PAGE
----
• I'm late to the party, but @maxb, I haven't found anything on Google about your setOnes array, can you elaborate on that a bit? – Sven Jul 12 '15 at 21:50
• The setOnes array is precalculated, in order to quickly find the number of set bits in an integer. For example, setOnes = 3, since 14 = 1110b. I ended up using the solution shown above, since other bottlenecks were more dominant. – maxb Jul 17 '15 at 14:57
• @maxb Another question, how did you get that definition of holes? Especially the second "rule". Has this something to do with column/row transitions? Also, did you publish your final version somewhere? – Sven Aug 27 '15 at 18:17

You can do this faster by doing the whole row at once instead of one bit at a time. All you need to do is to keep a mask of bits that correspond to your firstFound booleans. To match the OP's counting scheme (which can triply count a hole), I keep three masks: an underMask, an lNeighborMask, and an rNeighborMask. underMask is used to count holes underneath the topmost filled square in a column. lNeighborMask is used to count holes to the left of the column. rNeighborMask is used to count holes to the right of the column. (I edited my original answer to account for the triple counting).

# The Code

public int calcHolesConverted(int[] grid)
{
int gridMask      = (1 << xsize) - 1;
int foundHoles    = 0;

for (int y = 0; y < ysize; y++) {
int line   = grid[y];
int filled = ~line & gridMask;

foundHoles += setOnes1024[underMask & line] +
}
return foundHoles;
}


In this code, setOnes1024 is an array of size 1024 which contains the number of 1 bits in the corresponding index. It is analagous to your setOnes array. Also, this code assumes that the bits to the left of the leftmost column will all be 0. If they are not, then you will need to adjust lneighborMask to not contain bits outside the valid columns.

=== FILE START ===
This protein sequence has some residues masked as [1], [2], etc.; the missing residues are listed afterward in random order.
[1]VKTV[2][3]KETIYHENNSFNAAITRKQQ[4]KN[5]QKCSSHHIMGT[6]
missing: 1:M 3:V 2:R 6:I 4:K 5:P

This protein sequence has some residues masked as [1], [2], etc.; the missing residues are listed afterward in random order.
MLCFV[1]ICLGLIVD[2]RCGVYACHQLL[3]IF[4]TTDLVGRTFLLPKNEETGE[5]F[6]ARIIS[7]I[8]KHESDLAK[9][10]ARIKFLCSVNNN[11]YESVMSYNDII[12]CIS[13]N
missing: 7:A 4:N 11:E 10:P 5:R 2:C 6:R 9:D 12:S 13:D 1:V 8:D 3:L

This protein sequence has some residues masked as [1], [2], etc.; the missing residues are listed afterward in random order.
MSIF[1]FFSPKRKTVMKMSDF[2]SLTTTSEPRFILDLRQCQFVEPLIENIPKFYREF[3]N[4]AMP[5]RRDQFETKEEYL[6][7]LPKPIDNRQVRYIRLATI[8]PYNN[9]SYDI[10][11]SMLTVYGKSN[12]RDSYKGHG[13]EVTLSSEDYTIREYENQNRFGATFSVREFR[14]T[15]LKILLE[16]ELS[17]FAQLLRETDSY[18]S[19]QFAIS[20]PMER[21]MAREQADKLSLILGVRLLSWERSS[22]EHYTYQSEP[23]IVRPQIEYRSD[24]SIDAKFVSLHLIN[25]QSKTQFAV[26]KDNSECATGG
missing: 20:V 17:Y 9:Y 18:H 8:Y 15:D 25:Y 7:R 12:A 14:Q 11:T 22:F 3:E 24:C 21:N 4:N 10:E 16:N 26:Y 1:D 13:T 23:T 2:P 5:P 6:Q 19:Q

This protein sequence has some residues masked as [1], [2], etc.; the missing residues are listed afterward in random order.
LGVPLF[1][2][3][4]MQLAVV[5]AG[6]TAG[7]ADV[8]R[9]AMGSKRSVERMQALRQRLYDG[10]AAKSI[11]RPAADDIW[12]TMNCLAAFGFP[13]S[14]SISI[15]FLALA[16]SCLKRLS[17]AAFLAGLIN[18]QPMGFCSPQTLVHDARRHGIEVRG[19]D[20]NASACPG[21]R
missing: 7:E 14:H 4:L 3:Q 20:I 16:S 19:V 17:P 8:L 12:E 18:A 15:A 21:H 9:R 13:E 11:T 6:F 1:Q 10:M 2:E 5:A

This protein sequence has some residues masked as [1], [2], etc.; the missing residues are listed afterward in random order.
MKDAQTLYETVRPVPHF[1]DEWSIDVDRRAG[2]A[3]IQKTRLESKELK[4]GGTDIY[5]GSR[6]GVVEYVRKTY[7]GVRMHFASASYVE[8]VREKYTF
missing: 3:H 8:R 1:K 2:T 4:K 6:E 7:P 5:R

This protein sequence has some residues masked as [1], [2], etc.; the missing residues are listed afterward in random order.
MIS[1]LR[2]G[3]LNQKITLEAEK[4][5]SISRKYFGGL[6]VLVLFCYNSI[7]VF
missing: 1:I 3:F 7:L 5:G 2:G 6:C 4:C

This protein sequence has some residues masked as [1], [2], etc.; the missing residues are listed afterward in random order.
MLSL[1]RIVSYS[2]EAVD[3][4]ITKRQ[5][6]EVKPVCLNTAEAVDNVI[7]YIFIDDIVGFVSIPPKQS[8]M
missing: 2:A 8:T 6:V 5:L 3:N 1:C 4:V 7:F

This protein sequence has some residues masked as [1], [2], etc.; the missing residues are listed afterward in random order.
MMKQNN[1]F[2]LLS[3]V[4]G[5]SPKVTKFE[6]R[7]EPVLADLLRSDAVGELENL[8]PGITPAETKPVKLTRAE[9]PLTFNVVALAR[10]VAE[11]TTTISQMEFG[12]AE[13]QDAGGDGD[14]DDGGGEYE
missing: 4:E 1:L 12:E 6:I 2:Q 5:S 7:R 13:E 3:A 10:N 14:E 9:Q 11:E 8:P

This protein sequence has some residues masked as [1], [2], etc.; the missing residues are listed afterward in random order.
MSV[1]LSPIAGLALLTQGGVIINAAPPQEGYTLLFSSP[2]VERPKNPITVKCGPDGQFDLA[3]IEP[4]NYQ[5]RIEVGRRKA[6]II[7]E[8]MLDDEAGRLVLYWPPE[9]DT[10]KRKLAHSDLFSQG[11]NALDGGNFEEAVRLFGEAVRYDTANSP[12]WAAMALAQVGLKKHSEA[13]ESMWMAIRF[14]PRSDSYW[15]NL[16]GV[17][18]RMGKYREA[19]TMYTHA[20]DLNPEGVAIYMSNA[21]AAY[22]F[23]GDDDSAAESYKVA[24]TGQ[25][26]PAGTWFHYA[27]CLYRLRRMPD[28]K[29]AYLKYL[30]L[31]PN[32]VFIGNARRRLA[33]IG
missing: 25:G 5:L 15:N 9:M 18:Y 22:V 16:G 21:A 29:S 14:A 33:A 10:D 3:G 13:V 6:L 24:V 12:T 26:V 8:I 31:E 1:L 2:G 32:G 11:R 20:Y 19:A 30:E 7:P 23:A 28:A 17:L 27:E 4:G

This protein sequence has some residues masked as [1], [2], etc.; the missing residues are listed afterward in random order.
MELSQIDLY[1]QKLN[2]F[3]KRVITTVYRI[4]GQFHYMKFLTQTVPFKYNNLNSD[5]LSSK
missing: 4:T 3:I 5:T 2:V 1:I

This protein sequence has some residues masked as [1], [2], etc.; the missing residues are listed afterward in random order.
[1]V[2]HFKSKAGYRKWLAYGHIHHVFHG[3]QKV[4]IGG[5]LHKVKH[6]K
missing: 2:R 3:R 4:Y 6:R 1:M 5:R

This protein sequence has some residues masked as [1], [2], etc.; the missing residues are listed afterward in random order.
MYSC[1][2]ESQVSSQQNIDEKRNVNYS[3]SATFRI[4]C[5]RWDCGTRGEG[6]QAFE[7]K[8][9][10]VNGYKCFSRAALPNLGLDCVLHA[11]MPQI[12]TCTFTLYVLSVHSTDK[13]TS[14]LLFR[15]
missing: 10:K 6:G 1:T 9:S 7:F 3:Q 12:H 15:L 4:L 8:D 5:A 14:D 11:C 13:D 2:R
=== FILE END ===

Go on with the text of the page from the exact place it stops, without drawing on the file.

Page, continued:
# The Timing Test

I ran this timing test by converting both functions to C and running them on the same randomized grid (20000000 iterations each function).

OP's function    : 8.2 seconds
Modified function: 1.4 seconds

• Shouldn't it be neighborMask = ((filled << 1) | (filled >> 1)) | underMask; (no |=) and then you can get rid of the first foundHoles += statement. You seem to be counting some holes twice plus you count holes under places that used to be adjacents but may no longer be. – Brythan Feb 14 '15 at 0:11
• @Brythan If you trace through the OP's code, it does exactly what mine does. Once it finds the first filled square in a column, it starts counting all squares in the three columns (left, center, right) of the current column. The OP's code in fact can triple count some holes, which I have edited my code to do as well. – JS1 Feb 14 '15 at 0:17
• Wow, this is really fast. My program went from placing 5200 Tetris pieces per second to 9200 pieces per second. This was exactly what I was thinking (not your actual solution, but being able to remove a for-loop). Great job! Note: Combining your solution with Brythans solution by adding his first while-loop with minY set to 0 to begin with actually makes it about 10% faster – maxb Feb 14 '15 at 0:49